Many auto companies are likely to simply go out of business if they are unable to keep pace with these changes and adjust to the new technologies and business models, and forge new partnerships to facilitate this. The new challenges also come at a time when global auto sales are falling across the world and margins are thinning due to competition in a shrinking market. Not just Europe and the US, but even the once booming car market in China is falling and India registered its first quarter of absolute drop in numbers sold. Car makers must also face ever more stringent emission norms, pushing costs up even more. With all these headwinds, many famous household names of today’s automakers are like to vanish a decade from now.
Is the merged FCA-Renault well placed to meet these challenges?
Renault is the market leader for EVs in Europe, currently selling one of every four EVs. However, Renault is not a technology leader and many firms have better electric motors, transmission drives and batteries. It is surprising that with enormous amount of literature and popular write-ups on EVs, so little is written about the electric motors that are at the heart of these vehicles, whereas much more is written on the batteries. Even brochures of EVs have barely a line or two about the motors. Conversations of conventional car enthusiasts are full of cylinder head shapes, valve timings and cylinder configurations, fuel injections and turbo charges, but there is almost total silence when it comes to electric motors. It is, therefore, not widely known that there is much scope and requirement for innovation, and most EV makers invest vast amounts in increasing motor efficiencies which will in turn increase speeds and stretch battery charging cycles.
The FCA-Renault merger hopes to save euro 5 billion a year from savings in efficiencies in common components, sharing investments in new platforms and engine technologies which it hopes to invest in EVs, autonomous vehicles etc. However, fearful of adverse reaction from European governments, they have promised to not bring about savings through job cutting or plant closures.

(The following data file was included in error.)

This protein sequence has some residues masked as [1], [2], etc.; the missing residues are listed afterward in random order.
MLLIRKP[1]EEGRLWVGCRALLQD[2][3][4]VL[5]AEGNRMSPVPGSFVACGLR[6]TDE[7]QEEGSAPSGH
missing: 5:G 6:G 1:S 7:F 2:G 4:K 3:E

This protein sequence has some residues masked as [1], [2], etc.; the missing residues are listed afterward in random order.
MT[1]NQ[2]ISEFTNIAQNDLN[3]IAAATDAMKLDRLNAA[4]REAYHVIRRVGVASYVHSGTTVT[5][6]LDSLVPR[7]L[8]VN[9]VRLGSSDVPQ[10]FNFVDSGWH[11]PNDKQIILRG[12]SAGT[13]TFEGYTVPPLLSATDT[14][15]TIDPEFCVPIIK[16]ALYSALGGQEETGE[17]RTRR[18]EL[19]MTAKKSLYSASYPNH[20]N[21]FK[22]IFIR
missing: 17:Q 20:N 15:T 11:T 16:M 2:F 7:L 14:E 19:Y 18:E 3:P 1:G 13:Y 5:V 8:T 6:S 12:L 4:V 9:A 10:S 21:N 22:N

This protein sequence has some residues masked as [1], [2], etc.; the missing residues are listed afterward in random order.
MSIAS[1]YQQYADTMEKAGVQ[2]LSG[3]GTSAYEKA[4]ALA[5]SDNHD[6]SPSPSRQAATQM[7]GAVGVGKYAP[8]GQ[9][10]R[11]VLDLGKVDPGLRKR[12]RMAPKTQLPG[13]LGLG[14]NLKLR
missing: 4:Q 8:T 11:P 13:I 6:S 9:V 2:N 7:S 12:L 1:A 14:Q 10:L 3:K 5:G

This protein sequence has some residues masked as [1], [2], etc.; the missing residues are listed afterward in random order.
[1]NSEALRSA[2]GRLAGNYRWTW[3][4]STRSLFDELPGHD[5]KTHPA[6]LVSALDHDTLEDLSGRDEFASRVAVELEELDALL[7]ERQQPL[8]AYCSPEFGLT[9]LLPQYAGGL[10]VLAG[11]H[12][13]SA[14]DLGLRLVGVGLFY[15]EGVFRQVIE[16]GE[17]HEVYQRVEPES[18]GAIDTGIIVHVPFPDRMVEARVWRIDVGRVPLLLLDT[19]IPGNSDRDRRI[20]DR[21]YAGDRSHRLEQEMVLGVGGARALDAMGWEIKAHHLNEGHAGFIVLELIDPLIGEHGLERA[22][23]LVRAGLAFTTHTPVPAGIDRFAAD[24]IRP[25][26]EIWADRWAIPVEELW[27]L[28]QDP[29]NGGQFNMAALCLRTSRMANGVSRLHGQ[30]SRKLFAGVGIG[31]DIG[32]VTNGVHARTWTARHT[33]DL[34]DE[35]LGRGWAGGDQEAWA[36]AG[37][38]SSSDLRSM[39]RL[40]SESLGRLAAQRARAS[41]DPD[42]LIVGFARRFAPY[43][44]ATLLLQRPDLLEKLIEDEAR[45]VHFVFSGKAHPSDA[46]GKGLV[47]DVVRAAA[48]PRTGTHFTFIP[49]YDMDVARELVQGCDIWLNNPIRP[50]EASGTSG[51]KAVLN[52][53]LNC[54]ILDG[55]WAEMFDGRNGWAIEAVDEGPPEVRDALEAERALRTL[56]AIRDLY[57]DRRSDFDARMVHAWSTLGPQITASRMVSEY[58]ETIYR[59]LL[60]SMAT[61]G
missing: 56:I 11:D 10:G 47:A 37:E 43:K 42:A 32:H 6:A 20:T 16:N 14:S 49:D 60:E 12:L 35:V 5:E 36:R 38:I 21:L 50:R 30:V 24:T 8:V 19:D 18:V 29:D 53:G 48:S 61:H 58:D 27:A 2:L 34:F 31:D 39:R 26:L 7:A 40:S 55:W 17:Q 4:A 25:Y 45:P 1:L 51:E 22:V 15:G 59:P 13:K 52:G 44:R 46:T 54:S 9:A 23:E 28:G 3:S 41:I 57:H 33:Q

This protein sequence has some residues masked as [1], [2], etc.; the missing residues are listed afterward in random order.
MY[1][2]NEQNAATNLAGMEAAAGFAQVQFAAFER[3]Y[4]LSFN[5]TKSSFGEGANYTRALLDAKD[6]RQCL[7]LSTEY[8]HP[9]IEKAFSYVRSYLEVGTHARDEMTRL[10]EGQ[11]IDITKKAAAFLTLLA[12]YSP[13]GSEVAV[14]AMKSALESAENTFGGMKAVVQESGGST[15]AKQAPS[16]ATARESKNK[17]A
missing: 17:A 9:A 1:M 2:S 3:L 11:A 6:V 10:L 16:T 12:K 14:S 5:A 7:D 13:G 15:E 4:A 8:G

The merged entity would also gain from an ongoing emissions credit deal that FCA has with Tesla which could be built on for new EV technologies or platforms. FCA, whose cars have high emission levels, fell foul of stiff EU regulations for fleet-wide CO2 emissions. To avoid steep fines that threaten to put some carmakers out of business altogether, FCA entered into an agreement with Tesla whereby the Tesla fleet’s zero emissions would be counted in FCA figures in exchange for around $1billion that FCA would pay Tesla.
Some other challenges, too, remain for the FCA-Renault merger.
Most analysts believe the merged entity has too many brands, making management difficult. Further, the poor performance of premium brands such as Afla-Romeo and Maseratti, and even Nissan’s Infiniti, on which huge amounts were spent to develop new models, shows that the new entity may not have capability to manage luxury brands, which does not bode well for high-end EVs.
Renault once used to be state owned. After a prolonged privatisation process, the French government now owns 15% stake in Renault, with double voting share on the board, and a virtual veto on major decisions. It is not known if the French government will shed its “golden share.” To complicate matters, Italy’s far-right nationalist Prime Minister Matteo Salvini of The League has indicated that he too may seek a similar stake in FCA-Renault. In Europe, car companies and the automobile industry are too often symbols of machismo. So, poor relations between France’s Macron and Salvini could prove to be a problem in negotiations to come.
The merger seeks to bring together French, Italian, American and Japanese firms in what is expected to be a Dutch merged entity, and several complications are expected.
Finally, the powerful leftist CGT Union in Renault have so far opposed the deal and has said “that there is nothing good to expect from a Renault FCA merger.” It wants the French government to retain its voting rights and veto, especially if the Italian government gets a matching share which, it expects, would be used to “favour its national base.” CGT is also upset that it learned about the merger proposal from the media rather than from Renault management.
Will the merger overcome these myriad problems?